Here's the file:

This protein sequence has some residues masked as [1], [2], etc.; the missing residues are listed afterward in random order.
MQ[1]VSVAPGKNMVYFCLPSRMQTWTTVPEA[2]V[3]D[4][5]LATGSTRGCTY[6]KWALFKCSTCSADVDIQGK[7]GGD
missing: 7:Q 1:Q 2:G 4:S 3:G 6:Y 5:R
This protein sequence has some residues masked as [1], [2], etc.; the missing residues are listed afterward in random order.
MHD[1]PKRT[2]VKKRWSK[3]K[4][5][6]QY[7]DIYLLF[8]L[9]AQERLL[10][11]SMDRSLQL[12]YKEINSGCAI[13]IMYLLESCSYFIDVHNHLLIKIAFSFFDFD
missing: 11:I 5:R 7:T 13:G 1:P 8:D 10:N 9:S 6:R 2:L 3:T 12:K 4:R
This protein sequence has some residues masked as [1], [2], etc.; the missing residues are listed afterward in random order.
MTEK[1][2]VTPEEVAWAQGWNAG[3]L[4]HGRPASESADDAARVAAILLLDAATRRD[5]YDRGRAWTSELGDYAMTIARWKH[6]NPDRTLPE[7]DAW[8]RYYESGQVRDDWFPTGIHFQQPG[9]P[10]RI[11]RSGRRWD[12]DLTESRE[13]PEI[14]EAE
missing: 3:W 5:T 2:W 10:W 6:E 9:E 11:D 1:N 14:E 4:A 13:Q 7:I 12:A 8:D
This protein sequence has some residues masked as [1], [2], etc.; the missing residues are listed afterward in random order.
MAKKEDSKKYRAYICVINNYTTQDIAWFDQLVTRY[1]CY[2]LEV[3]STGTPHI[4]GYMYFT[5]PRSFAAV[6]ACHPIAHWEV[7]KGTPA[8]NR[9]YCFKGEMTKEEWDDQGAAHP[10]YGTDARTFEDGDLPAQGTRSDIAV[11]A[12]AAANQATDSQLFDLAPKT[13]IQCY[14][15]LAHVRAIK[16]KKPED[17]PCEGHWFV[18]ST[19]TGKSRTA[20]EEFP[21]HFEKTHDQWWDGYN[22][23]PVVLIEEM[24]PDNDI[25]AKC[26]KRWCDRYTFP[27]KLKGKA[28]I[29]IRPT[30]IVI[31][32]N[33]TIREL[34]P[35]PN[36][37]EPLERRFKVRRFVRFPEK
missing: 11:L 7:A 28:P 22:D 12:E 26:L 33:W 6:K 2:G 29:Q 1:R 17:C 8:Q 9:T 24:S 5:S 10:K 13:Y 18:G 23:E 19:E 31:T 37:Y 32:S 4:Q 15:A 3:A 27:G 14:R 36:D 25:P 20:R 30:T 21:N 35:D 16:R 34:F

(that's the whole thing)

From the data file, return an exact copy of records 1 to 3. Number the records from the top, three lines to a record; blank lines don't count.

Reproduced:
This protein sequence has some residues masked as [1], [2], etc.; the missing residues are listed afterward in random order.
MQ[1]VSVAPGKNMVYFCLPSRMQTWTTVPEA[2]V[3]D[4][5]LATGSTRGCTY[6]KWALFKCSTCSADVDIQGK[7]GGD
missing: 7:Q 1:Q 2:G 4:S 3:G 6:Y 5:R
This protein sequence has some residues masked as [1], [2], etc.; the missing residues are listed afterward in random order.
MHD[1]PKRT[2]VKKRWSK[3]K[4][5][6]QY[7]DIYLLF[8]L[9]AQERLL[10][11]SMDRSLQL[12]YKEINSGCAI[13]IMYLLESCSYFIDVHNHLLIKIAFSFFDFD
missing: 11:I 5:R 7:T 13:G 1:P 8:D 10:N 9:S 6:R 2:L 3:T 12:K 4:R
This protein sequence has some residues masked as [1], [2], etc.; the missing residues are listed afterward in random order.
MTEK[1][2]VTPEEVAWAQGWNAG[3]L[4]HGRPASESADDAARVAAILLLDAATRRD[5]YDRGRAWTSELGDYAMTIARWKH[6]NPDRTLPE[7]DAW[8]RYYESGQVRDDWFPTGIHFQQPG[9]P[10]RI[11]RSGRRWD[12]DLTESRE[13]PEI[14]EAE
missing: 3:W 5:T 2:W 10:W 6:E 9:E 11:D 1:N 14:E 4:A 13:Q 7:I 12:A 8:D